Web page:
Futility Infielder Vocabulary Lesson
was written for my
weblog on October 16, 2003 as I tried to kill time before Game Seven of the
Ameican League Championship Series between the Red Sox and the Yankees.
My friends and
I have watched enough baseball (and other sports), lived and died through so many
rallies together, that we've come up with our own unique vocabulary to describe
certain events. The name of this website comes from one such phrase, and this
postseason has offered several examples of these terms in action, so now seems
an opportune time to reiterate them. Special thanks to my nearest and dearest
friends and family for their contributions to this over the course of our fan-addled
First off, there's
Infielder, a good fielder versatile enough to play several infield positions
but a nearly automatic out with the bat somebody who spends a lot of time
South of the Mendoza Line. Enrique Wilson is the Yanks' current Futilityman,
but he's sitting next to the king of the Futility Infielders on the Yankee bench,
the man whose big hit in the deciding game of the 2000 World Series inspired this
site in the first place, Luis Sojo. Futility Infielders are usually scrappy, fiesty
guys who spend so much time in the dugouts that they become adept at bench-jockeying,
and as they age they generally make decent managers; even more often, they end
up as coaches. Don Zimmer, I'm pointing in your direction.
"Don't hit 'em
so hard, Reggie!" is what my father used to tell me when I was learning the
game and would complain about how tough it was. This was back in the late '70s,
Straw That Stirred The Drink was at the height of his charisma and his powers.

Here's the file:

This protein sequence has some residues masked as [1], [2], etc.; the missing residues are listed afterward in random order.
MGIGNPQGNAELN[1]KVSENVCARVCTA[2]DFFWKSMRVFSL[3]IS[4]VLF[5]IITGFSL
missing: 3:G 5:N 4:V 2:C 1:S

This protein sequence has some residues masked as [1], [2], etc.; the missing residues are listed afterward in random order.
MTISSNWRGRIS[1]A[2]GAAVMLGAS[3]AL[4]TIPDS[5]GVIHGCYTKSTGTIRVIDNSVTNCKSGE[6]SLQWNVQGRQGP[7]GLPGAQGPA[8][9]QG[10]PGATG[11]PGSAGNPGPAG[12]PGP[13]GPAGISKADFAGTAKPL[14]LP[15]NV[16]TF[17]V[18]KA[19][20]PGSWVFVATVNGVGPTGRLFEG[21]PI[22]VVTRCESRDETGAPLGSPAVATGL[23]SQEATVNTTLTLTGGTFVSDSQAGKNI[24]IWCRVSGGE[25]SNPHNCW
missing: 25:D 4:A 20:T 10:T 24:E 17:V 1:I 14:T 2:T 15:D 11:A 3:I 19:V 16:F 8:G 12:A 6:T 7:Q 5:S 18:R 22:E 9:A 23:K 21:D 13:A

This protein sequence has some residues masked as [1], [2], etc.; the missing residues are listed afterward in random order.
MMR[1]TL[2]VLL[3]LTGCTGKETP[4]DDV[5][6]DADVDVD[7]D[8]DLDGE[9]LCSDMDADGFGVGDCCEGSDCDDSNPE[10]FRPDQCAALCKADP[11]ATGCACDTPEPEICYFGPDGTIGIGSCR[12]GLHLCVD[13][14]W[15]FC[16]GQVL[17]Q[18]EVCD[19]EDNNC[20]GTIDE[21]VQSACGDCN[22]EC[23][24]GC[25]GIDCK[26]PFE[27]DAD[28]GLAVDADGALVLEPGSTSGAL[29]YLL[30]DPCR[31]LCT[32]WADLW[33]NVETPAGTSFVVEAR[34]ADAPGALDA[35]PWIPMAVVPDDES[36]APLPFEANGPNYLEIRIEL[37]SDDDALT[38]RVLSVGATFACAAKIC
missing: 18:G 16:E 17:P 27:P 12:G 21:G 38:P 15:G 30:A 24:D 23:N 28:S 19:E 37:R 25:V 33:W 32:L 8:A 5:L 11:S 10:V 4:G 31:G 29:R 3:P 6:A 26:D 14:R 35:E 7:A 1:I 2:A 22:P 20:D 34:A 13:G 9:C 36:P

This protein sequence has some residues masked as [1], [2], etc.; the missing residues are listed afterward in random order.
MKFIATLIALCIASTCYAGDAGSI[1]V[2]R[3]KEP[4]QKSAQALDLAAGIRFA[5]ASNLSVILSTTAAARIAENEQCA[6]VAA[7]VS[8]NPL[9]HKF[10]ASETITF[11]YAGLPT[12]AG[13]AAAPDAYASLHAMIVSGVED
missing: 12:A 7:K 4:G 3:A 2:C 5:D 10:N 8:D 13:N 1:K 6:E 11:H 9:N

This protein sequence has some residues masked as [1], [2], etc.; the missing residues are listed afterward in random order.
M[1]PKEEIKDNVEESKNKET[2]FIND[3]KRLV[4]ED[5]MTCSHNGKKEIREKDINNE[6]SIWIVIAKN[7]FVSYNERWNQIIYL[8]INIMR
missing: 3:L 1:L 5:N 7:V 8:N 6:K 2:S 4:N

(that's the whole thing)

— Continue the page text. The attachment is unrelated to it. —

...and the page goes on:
Today, it generally evokes anybody complaining about how rough the going is getting.
got two blood rivals facing each other in a Game Seven, or a deciding contest
that takes an unexpected turn, you know that one of them will be adding
a page to The Big Book of Bitter Defeats. Teams who claim to be bearing
a curse, such as the Chicago Cubs and the Boson Red Sox, have entire chapters
within the Big Book, as do the Brooklyn Dodgers and the Cleveland Indians.
The Yankees have about half a page, way in the back, devoted to Game
Seven of the 2001 World Series. Deciding games of postseason series
aren't the only ones in there, however any game which can potentially
turn the momentum of a series or a season is eligible. Such decisive games
can keep a Cliche
Monkey working overtime, spouting phrases like "all the marbles," "there's
no tomorrow," and "this is do or die."
One event which
often leads to inscription in the Big Book of Bitter Defeats is a Get Off My
Property Home Run, such as the one Trot Nixon hit in Fenway to win Game Three
of the ALDS, or the one Derek Jeter hit in Game
Four of the 2001 World Series. Once in a rare while, such a hit may be downgraded,
as in Robin Ventura's Get Off My Property Grand
Single in the '99 NLCS.
Speaking of Jeter,